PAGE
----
Earth, Barely Habitable?

by Fraser Cain on January 9, 2008

Artist impression of a super Earth. Image credit: CfA
Our home planet has been often described in glowing, nurturing terms. A cradle for life, right in the goldilocks zone. But our planet is actually right on the edge of habitability. If it were any smaller, and a little less massive, plate tectonics might never have gotten started. It turns out, life needs plate tectonics.

Astronomers at the Harvard-Smithsonian Center for Astrophysics announced their research today at the Winter meeting of the American Astronomical Society. According to the team, plate tectonics only really get going when a planet gathers enough mass. And the Earth has just barely enough mass to enjoy plate tectonics.

“Plate tectonics are essential to life as we know it,” said Diana Valencia of Harvard University. “Our calculations show that bigger is better when it comes to the habitability of rocky planets.”

When a planet reaches a large enough size, huge chunks of the planet’s surface can float atop an ocean of boiling magma. These plates spread apart and crash into one another, lifting up gigantic mountain ranges like the Himalayas.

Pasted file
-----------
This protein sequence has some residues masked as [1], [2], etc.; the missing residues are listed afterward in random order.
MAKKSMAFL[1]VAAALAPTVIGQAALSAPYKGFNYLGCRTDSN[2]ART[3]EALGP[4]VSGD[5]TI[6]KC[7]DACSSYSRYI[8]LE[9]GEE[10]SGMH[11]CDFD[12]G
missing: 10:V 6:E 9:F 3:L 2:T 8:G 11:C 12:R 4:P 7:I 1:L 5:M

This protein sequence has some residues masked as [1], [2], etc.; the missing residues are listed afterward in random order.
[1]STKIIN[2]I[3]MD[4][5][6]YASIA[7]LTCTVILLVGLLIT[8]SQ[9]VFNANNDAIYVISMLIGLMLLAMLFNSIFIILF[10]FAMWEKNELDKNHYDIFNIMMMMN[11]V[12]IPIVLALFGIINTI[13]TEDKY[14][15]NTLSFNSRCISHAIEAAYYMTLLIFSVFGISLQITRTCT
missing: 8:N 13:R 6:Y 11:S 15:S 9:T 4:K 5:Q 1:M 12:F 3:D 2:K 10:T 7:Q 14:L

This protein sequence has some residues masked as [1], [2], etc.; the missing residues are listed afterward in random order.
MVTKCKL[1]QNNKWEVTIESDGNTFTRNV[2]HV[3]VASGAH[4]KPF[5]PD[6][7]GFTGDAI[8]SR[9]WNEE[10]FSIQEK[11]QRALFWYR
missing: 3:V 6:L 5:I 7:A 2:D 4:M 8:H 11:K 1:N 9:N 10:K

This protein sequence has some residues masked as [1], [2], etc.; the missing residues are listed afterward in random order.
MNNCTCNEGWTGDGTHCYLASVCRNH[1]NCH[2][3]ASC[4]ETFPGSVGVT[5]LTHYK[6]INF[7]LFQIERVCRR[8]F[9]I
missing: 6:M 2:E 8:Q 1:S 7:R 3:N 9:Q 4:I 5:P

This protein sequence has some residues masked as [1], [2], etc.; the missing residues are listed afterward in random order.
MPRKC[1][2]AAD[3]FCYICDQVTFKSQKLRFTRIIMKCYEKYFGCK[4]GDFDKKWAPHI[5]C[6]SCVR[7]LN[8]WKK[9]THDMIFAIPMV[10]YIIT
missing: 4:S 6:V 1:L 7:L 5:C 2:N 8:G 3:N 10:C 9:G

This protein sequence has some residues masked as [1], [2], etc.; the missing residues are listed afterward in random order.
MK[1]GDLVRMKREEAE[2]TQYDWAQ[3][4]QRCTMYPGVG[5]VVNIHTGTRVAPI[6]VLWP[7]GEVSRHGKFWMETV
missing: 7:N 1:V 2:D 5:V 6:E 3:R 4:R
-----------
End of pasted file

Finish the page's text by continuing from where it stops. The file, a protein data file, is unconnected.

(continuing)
And without plate tectonics, we wouldn’t be here. The process enables complex chemistry and recycles carbon dioxide, which acts like a blanket to keep the Earth warm and hospitable for life. Carbon dioxide is locked into rocks, and then returned to the atmosphere when the rocks melt. Without this cycle, carbon dioxide would get locked away in rocks forever.

The researchers examined what would happen on different rocky planets. They looked at a range of planets, smaller than our planet, up to the so-called “super-Earths” – planets twice our size with 10 times the mass. Any bigger than that, and you start to get a gas planet.

According to their calculations, the Earth is barely habitable. If you get a planet with more mass, the plate tectonics really get rolling, and the carbon cycle becomes really active. A super-Earth could have globe-spanning rings of fire, bursting with hot springs and geysers. Life would have every opportunity to get started.

Of course, if we tried to visit a super-Earth, we’d find the gravity uncomfortable. We’d experience 3 times the gravity trying to walk around on the surface of the planet. Oh, my back.

But for native life forms, it would be paradise.

Original Source: CfA News Release


Fraser Cain is the publisher of Universe Today. He's also the co-host of Astronomy Cast with Dr. Pamela Gay.

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